• Related to the language issue is Thai national pride. Thais have never been colonized, and they take great pride in this. It can sometimes lead to people who can speak english declining to do so.
  • This well-deserved pride means Thais are very comfortable being Thai. This will seem self-evident to Americans or other colonizing cultures, but it’s pretty extraordinary in a part of the world that has been savaged by colonization, war, revolution, etc. There is no cultural schizophrenia as in, say, Pakistan or India. These two countries are still trying to figure out what it means to be Indian and Pakistani, while the Thais have no such internal conflict. (Well…. more on that below).
  • Speaking of conflict, Thais are notably conflict-averse. Losing one’s temper in public, fighting, disagreeing, etc. are all seen as deeply embarrassing and are to be defused or avoided at all costs if possible. This can lead to a lot of repressed anger and passive-aggressive behavior. But for Thais, order and harmony must be maintained. Given the strong traditions of Theravada Buddhism, this makes sense. But it can also mean disagreements and dislike can fester under a seemingly calm and happy surface… until it becomes too much and then a Thai can snap. Crimes of passion—usually ending in someone’s death—are pretty common here.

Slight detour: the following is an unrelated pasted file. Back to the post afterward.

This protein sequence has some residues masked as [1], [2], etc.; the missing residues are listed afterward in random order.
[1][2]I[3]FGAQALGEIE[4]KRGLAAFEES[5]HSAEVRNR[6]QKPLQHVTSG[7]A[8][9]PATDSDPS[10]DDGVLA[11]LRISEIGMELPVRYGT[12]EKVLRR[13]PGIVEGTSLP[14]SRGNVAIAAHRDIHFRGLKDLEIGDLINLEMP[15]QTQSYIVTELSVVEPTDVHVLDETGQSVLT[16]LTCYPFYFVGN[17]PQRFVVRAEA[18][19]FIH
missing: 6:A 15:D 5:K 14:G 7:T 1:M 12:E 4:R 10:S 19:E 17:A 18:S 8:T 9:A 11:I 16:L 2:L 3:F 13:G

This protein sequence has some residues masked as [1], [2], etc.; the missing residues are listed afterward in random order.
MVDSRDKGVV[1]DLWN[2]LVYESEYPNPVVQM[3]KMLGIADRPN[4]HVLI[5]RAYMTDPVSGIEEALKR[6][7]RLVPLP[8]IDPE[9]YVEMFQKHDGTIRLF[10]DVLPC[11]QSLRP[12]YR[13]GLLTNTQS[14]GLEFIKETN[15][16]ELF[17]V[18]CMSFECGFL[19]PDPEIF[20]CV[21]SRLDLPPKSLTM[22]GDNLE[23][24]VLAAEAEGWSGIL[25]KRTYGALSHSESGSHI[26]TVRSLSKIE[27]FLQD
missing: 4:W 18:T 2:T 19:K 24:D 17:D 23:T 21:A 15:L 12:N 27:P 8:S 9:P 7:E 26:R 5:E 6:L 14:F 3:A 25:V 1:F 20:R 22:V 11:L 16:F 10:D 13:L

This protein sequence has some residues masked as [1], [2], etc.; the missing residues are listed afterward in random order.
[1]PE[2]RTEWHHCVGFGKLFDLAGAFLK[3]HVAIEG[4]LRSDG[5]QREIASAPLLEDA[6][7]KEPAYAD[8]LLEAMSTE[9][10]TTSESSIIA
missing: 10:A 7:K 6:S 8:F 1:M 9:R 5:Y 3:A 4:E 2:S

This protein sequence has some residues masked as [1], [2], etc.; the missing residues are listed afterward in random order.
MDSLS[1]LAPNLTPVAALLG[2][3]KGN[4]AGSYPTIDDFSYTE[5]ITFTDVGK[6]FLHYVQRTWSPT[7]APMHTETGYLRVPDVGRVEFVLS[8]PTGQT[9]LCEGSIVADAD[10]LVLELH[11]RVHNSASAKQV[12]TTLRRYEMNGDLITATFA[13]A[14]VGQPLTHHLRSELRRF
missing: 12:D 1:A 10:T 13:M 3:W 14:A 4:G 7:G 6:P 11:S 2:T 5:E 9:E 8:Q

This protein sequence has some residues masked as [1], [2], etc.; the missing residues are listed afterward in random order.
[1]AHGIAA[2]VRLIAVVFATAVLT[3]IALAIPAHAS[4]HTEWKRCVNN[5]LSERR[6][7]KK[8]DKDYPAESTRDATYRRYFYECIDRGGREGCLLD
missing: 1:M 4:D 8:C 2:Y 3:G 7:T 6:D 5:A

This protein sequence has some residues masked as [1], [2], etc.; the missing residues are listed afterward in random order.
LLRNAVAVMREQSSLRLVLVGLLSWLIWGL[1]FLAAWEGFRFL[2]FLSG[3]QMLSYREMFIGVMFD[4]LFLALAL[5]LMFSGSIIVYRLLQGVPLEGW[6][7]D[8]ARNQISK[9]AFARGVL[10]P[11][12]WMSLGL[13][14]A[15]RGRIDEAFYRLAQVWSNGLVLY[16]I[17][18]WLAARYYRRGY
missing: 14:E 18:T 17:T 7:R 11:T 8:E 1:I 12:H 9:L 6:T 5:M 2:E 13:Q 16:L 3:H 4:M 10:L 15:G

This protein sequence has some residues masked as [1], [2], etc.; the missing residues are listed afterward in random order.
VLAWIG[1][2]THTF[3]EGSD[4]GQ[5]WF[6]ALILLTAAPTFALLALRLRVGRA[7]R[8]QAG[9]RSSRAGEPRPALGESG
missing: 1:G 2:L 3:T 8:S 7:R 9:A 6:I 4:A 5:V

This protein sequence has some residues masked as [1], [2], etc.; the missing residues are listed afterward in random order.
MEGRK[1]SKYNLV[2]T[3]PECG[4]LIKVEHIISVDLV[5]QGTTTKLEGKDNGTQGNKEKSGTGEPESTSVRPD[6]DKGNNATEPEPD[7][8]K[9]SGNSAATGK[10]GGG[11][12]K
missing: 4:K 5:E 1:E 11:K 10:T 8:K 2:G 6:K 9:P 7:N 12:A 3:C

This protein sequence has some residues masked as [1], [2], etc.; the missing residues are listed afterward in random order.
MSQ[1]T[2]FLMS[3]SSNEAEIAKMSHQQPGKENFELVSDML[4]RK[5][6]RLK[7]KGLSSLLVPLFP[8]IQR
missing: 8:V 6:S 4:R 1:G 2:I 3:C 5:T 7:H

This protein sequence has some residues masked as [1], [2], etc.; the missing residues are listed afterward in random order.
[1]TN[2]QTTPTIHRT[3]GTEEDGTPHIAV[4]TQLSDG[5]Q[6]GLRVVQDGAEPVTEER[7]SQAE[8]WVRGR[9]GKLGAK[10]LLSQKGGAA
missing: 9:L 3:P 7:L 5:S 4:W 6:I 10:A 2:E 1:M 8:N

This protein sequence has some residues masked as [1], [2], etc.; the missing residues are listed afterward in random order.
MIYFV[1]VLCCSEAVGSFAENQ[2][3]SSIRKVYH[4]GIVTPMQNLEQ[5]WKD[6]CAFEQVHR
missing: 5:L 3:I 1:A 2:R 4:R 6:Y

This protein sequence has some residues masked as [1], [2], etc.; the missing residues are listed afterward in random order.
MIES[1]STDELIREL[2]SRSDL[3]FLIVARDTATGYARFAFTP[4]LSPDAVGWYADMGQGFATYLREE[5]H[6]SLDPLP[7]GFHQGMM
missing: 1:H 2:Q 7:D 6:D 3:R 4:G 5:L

• As such, it’s a welcoming culture on the surface, but don’t expect to get to far inside, and don’t expect to ever be fully accepted. Of course, that’s true for most cultures. But there are degrees of non-acceptance. In Pakistan, for instance, if you’re not Muslim and Pakistani, you will always be marked as an outsider. That said, many Pakistanis went out of their way to make me feel as welcome as possible and after three years in Islamabad, I didn’t feel quite the alien. The years of British rule probably also allowed for a shrinking of the cultural divide. There is little such effort from most Thais. You are a foreigner (farang), and you always will be. Speaking Thai and liking the food is appreciated, but don’t kid yourself. The Thais are an intensely structured society, and if you don’t fit into the overall hierarchy, which Buddhist cosmology says starts with the King and descends to the lowest peasant in the field, you will be a tolerated alien (most of the time benignly). And so, despite the best efforts of my Thai friends—who I must stress went out of their way to make me feel welcome and include me in outings—I was often intensely aware of not belonging. After a while, it got depressing.